The ruling and opposition parties held the last plenary session of the 20th National Assembly Wednesday and passed more than 100 bills, such as COVID-19 relief aid and launching new investigations on unresolved historical issues. The 20th National Assembly practically ended with Wednesday’s plenary session although 29 days are left until its official term ends.
The 20th National Assembly lost its function as deliberative politics. The National Assembly has become a battlefield between the ruling and opposition parties especially after the impeachment vote of former President Park Geun-hye was passed on Dec. 9, 2017. The main opposition Liberty Korea Party (LKP) was completely excluded from the deliberation process of the Public Official Election Act and the establishment of an independent body to probe corruption by high-ranking public officials. Rival parties ended up creating ugly scenes of physical scuffles. There was even an unprecedented incident, where the electoral reform bill was unilaterally processed by the so-called “four-plus-one consultative body” from the ruling bloc when it was considered an unwritten rule by the past parliaments to reach an agreement when dealing with an election act. The past four years have been filled with political maneuvers instead of negotiations.
No wonder the 20th National Assembly was so unproductive with lawmakers from the both ruling and opposition parties closing their ears to the voices of the public and being obsessed with political gains. A total of 24,081 bills were proposed during the 20th National Assembly but less than 40% (8,819) of them were passed as of May 18. The 20th National Assembly is on its way to become the worst national assembly since the nation’s democratization by falling below the lowest bill passage rate held by the 19th session (41.7%).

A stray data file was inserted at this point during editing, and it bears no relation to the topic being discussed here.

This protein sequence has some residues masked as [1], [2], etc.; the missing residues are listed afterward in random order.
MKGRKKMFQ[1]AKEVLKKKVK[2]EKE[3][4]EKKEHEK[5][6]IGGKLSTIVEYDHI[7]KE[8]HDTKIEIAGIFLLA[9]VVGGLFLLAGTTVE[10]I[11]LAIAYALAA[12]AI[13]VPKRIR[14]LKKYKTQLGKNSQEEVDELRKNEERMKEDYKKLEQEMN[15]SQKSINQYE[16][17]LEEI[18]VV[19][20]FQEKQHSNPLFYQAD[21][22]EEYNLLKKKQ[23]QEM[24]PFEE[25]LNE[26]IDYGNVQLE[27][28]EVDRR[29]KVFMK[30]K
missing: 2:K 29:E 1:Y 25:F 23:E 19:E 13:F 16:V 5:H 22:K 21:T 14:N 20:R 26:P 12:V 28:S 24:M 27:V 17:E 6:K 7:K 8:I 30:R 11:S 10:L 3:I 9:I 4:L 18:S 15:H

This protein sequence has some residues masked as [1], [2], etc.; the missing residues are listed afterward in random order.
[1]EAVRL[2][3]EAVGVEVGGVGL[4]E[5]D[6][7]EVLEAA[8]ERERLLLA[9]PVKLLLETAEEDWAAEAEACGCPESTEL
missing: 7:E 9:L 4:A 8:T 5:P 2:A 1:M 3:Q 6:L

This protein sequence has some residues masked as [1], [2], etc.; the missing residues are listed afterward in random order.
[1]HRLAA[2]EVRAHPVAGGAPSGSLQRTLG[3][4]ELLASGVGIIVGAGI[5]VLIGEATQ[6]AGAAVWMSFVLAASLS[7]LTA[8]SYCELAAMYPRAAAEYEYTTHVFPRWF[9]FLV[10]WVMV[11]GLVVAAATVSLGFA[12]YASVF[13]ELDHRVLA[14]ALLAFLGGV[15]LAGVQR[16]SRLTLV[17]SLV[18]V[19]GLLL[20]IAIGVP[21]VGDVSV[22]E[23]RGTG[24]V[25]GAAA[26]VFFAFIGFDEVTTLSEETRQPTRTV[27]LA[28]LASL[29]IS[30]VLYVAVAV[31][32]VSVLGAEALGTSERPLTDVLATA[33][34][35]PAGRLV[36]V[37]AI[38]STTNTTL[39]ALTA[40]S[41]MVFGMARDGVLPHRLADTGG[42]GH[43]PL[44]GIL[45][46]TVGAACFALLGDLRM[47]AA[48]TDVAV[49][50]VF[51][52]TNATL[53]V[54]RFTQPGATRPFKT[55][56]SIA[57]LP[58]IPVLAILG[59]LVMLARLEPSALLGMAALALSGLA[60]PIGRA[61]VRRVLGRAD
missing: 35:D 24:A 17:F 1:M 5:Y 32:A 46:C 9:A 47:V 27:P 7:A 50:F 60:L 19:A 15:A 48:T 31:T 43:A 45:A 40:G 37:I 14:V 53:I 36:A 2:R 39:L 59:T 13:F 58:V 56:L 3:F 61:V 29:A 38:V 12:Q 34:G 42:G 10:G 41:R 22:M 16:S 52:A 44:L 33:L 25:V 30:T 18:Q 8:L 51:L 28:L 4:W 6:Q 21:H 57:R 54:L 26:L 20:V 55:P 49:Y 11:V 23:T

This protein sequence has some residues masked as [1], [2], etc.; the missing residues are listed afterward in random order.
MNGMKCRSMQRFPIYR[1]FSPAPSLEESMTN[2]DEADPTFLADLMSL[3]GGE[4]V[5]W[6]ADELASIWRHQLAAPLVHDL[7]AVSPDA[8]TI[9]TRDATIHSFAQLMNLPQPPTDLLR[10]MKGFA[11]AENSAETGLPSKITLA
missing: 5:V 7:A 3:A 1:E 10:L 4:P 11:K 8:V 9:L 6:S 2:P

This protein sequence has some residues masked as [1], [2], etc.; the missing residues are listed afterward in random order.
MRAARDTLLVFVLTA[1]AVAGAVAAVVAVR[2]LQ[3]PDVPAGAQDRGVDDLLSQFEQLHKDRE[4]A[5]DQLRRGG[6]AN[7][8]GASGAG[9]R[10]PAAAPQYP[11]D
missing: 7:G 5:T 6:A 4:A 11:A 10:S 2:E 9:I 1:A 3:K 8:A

The bigger problem is the core function of the National Assembly, which is holding the administration in check, did not work in the past four years. Since taking office, President Moon Jae-in has appointed 23 minister-level officials, the highest number in history, without asking the National Assembly for a confirmation hearing report. The number is much higher than 17 for the Lee Myung-bak administration, 10 for the Park Geun-hye administration, and three for the Roh Moo-hyun administration. A confirmation hearing has become a useless formality although it is an authority given to the National Assembly in order to institutionally implement the separation of powers stipulated in the Constitution. The National Assembly has abandoned the principle of free democracy, which is check and balance, by turning a blind eye to the presidential office Cheong Wa Dae’s arbitrary actions.
The 21st National Assembly, which takes office on next Saturday, must restore its original legislative function. There should be a proper level of tension between Cheong Wa Dae and the National Assembly to keep each other in check. The same can be said with the operation of the National Assembly. It is not right for the opposition parties to find faults with every bill and boycott votes. It is also not appropriate for the ruling bloc to be obsessed with fast-tracking bills with a combined 177 seats in the National Assembly. Having how many seats in the Assembly matters, but governance through dialogue and negotiation is more important. The election of the National Assembly speaker and the standing committee will be the first test bed for the 21st National Assembly. It should regain the confidence it has lost by learning from the mistakes made by its predecessor.